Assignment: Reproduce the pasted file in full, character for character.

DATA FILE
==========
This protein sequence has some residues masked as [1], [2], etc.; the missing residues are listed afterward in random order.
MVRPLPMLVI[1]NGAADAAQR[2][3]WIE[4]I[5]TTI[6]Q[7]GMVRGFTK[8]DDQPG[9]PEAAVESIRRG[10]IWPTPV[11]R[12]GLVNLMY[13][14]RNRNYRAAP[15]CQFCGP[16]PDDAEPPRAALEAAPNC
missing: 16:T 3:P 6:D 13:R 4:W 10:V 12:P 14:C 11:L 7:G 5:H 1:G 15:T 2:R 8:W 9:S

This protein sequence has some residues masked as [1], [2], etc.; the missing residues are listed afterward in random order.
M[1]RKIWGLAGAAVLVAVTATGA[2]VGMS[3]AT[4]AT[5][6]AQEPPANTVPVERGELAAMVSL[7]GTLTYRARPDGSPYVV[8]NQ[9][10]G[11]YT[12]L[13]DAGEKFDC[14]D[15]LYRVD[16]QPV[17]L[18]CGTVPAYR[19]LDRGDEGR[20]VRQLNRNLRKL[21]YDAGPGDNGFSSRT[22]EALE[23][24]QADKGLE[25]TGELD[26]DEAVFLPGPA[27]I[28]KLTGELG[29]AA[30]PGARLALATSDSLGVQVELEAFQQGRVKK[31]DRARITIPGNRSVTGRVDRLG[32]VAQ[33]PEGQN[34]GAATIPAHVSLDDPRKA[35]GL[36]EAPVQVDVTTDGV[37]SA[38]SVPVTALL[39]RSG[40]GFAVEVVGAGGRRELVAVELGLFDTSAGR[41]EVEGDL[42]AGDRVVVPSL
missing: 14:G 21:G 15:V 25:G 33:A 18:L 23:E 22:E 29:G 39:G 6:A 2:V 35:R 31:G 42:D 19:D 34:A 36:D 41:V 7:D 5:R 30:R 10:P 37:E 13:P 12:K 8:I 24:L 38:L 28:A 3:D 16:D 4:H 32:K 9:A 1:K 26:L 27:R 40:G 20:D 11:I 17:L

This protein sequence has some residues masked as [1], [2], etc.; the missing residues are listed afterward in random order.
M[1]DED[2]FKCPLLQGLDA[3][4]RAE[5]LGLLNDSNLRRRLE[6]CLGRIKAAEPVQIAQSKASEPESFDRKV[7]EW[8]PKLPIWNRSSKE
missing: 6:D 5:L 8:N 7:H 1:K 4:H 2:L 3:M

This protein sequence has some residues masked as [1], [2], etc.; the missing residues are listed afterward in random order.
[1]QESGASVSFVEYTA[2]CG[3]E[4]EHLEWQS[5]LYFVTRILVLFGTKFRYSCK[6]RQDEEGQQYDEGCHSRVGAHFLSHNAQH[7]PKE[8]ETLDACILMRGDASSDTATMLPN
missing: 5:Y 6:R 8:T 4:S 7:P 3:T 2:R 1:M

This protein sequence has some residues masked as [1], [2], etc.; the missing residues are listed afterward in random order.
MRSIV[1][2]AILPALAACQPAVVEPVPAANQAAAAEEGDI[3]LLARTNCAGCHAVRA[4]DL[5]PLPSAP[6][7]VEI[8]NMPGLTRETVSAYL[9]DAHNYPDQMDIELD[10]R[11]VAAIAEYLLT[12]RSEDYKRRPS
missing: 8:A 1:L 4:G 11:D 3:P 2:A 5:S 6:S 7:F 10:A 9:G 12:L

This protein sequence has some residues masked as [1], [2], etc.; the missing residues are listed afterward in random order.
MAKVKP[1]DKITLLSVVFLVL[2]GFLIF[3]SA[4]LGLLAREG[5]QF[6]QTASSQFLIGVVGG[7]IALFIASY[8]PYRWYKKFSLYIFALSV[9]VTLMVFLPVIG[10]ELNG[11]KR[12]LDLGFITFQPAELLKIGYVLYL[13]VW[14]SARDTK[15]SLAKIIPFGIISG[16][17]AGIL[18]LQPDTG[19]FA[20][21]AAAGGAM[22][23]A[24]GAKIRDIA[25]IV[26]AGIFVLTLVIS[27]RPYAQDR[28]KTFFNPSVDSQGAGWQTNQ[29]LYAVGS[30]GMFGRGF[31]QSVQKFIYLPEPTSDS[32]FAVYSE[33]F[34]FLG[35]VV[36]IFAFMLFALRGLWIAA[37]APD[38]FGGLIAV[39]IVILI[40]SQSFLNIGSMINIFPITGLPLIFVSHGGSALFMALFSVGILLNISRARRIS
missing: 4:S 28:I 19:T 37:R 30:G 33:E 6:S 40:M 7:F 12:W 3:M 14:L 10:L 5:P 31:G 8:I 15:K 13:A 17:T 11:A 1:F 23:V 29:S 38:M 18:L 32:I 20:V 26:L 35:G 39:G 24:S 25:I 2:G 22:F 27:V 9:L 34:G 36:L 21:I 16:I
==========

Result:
This protein sequence has some residues masked as [1], [2], etc.; the missing residues are listed afterward in random order.
MVRPLPMLVI[1]NGAADAAQR[2][3]WIE[4]I[5]TTI[6]Q[7]GMVRGFTK[8]DDQPG[9]PEAAVESIRRG[10]IWPTPV[11]R[12]GLVNLMY[13][14]RNRNYRAAP[15]CQFCGP[16]PDDAEPPRAALEAAPNC
missing: 16:T 3:P 6:D 13:R 4:W 10:V 12:P 14:C 11:L 7:G 5:H 1:G 15:T 2:R 8:W 9:S

This protein sequence has some residues masked as [1], [2], etc.; the missing residues are listed afterward in random order.
M[1]RKIWGLAGAAVLVAVTATGA[2]VGMS[3]AT[4]AT[5][6]AQEPPANTVPVERGELAAMVSL[7]GTLTYRARPDGSPYVV[8]NQ[9][10]G[11]YT[12]L[13]DAGEKFDC[14]D[15]LYRVD[16]QPV[17]L[18]CGTVPAYR[19]LDRGDEGR[20]VRQLNRNLRKL[21]YDAGPGDNGFSSRT[22]EALE[23][24]QADKGLE[25]TGELD[26]DEAVFLPGPA[27]I[28]KLTGELG[29]AA[30]PGARLALATSDSLGVQVELEAFQQGRVKK[31]DRARITIPGNRSVTGRVDRLG[32]VAQ[33]PEGQN[34]GAATIPAHVSLDDPRKA[35]GL[36]EAPVQVDVTTDGV[37]SA[38]SVPVTALL[39]RSG[40]GFAVEVVGAGGRRELVAVELGLFDTSAGR[41]EVEGDL[42]AGDRVVVPSL
missing: 14:G 21:G 15:V 25:G 33:A 18:L 23:E 22:E 29:G 39:G 6:A 2:V 35:R 31:G 42:D 19:D 34:A 36:D 41:V 7:D 5:R 30:R 10:P 37:E 13:P 12:K 8:I 24:L 38:L 28:A 3:D 16:D 4:H 32:K 9:A 1:K 26:L 27:R 40:G 20:D 11:I 17:L

This protein sequence has some residues masked as [1], [2], etc.; the missing residues are listed afterward in random order.
M[1]DED[2]FKCPLLQGLDA[3][4]RAE[5]LGLLNDSNLRRRLE[6]CLGRIKAAEPVQIAQSKASEPESFDRKV[7]EW[8]PKLPIWNRSSKE
missing: 6:D 5:L 8:N 7:H 1:K 4:H 2:L 3:M

This protein sequence has some residues masked as [1], [2], etc.; the missing residues are listed afterward in random order.
[1]QESGASVSFVEYTA[2]CG[3]E[4]EHLEWQS[5]LYFVTRILVLFGTKFRYSCK[6]RQDEEGQQYDEGCHSRVGAHFLSHNAQH[7]PKE[8]ETLDACILMRGDASSDTATMLPN
missing: 5:Y 6:R 8:T 4:S 7:P 3:T 2:R 1:M

This protein sequence has some residues masked as [1], [2], etc.; the missing residues are listed afterward in random order.
MRSIV[1][2]AILPALAACQPAVVEPVPAANQAAAAEEGDI[3]LLARTNCAGCHAVRA[4]DL[5]PLPSAP[6][7]VEI[8]NMPGLTRETVSAYL[9]DAHNYPDQMDIELD[10]R[11]VAAIAEYLLT[12]RSEDYKRRPS
missing: 8:A 1:L 4:G 11:D 3:P 2:A 5:S 6:S 7:F 10:A 9:G 12:L

This protein sequence has some residues masked as [1], [2], etc.; the missing residues are listed afterward in random order.
MAKVKP[1]DKITLLSVVFLVL[2]GFLIF[3]SA[4]LGLLAREG[5]QF[6]QTASSQFLIGVVGG[7]IALFIASY[8]PYRWYKKFSLYIFALSV[9]VTLMVFLPVIG[10]ELNG[11]KR[12]LDLGFITFQPAELLKIGYVLYL[13]VW[14]SARDTK[15]SLAKIIPFGIISG[16][17]AGIL[18]LQPDTG[19]FA[20][21]AAAGGAM[22][23]A[24]GAKIRDIA[25]IV[26]AGIFVLTLVIS[27]RPYAQDR[28]KTFFNPSVDSQGAGWQTNQ[29]LYAVGS[30]GMFGRGF[31]QSVQKFIYLPEPTSDS[32]FAVYSE[33]F[34]FLG[35]VV[36]IFAFMLFALRGLWIAA[37]APD[38]FGGLIAV[39]IVILI[40]SQSFLNIGSMINIFPITGLPLIFVSHGGSALFMALFSVGILLNISRARRIS
missing: 4:S 28:I 19:T 37:R 30:G 33:E 6:S 40:M 7:F 12:W 3:M 14:L 10:L 5:P 31:G 8:I 15:K 13:A 17:T 11:A 1:F 23:V 29:S 38:M 18:L 32:I 20:V 26:L 35:G 39:G 24:S 25:I 2:G 22:F 27:V 9:L 34:G 36:L 21:I 16:I